By Kritika Dharia
In today’s fast paced life, parents have adopted a style of parenting called “Parenting on the run”. Parents spend a great deal of time balancing work and family, often feeling stressed and fatigued. This stress often manifests through physical changes, behaviour and thinking patterns. Most of our focus as parents is on our children — their growth, happiness and wellbeing, ignoring our own mental health. I often tell my clients, “If your pot of love is not full, and yet you keep giving others, it will eventually leave you empty, leading to a burnout.”
“Parental modelling” is a common thing children do. Children look up to their parent’s way of handling conflicts and imitate similar behaviours. If a child sees his parents screaming and yelling as a medium to resolve conflicts, he is more likely to do the same.
In the book “The Antecedents of Self-Esteem”, Dr Stanley Cooper Smith writes that children with high self-esteem who are competent and capable of independent action have parents who themselves are high on self-esteem. Parents with high self-worth approach their children with warmth, respect their child’s opinions and practice healthy communication. A parent will have high self-esteem and self-worth only if they have developed efficient coping strategies to manage difficult situations. Hence, taking care of ourselves becomes a vital part of healthy parenting.
Here are some strategies for parents to improve their mental health and manage stress:
Coping with stress
Accept your mistake; this is the first step to improve mental health and developing a constructive solution to a problem. If an issue is beyond your control or not a result of your actions, develop coping strategies that will help alleviate your stress by indulging in your hobbies, deep breathing and spending time talking to a close friend or loved one. Dedicate a few minutes in your daily routine to introspect, confront and resolve the issues that are stressing you out. This valuable practice will avoid a buildup of stress over a period of time. Divide responsibilities at home among family members and rotate these chores periodically to avoid monotony and overburdening.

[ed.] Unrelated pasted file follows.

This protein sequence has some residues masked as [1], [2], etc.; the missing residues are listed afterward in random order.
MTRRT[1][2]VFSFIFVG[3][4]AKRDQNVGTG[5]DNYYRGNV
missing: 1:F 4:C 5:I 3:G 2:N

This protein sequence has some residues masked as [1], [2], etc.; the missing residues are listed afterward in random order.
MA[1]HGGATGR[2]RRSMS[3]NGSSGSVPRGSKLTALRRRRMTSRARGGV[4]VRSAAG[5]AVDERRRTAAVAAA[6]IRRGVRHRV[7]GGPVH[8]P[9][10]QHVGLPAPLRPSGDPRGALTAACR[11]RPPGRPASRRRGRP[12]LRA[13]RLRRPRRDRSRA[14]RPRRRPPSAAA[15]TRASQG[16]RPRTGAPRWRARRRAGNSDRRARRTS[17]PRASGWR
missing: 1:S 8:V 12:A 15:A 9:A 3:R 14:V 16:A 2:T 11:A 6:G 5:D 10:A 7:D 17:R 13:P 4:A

Develop healthy habits
Exercising is an important contributing factor to self-care and has an immediate positive impact on mood. About six to seven hours of sleep is vital for our body to function effectively, which may not always be possible thanks to all our responsibilities. Set a time-table for your daily routine and make it a priority to sleep on the decided time. Regularly perform deep breathing, meditation, yoga, listen to calming music, allowing your mind to relax. Take time out to have fun with your kid – be spontaneous. Cut out the pressure of productivity from everything, and do things just for the joy of the activity.
Rekindle the romance with your partner
Make time for date nights. Do things with each other without your kids. Ask your parents and in-laws to babysit your child for a few hours. Arrange playdates with groups of other kids, so each couple takes turns baby-sitting while other couples can spend quality time with each other. Understand the pressures of parenting and give each other leeway to make mistakes. Don’t blame each other, don’t fight, support your partner, let go of their errors.
Mental health as an individual
Unclutter: The role of a parent is demanding and overwhelming. Take time to maintain other relationships to be in touch with who you are. Don’t ignore your friends, parents, and colleagues.
Go out of the house: Staying at home means constantly being available for crisis management. Join a book club, go to a library, learn something new, or just go have coffee by yourself.
(The writer is Psychologist & Outreach Associate, Mpower–The Centre, Mumbai.)
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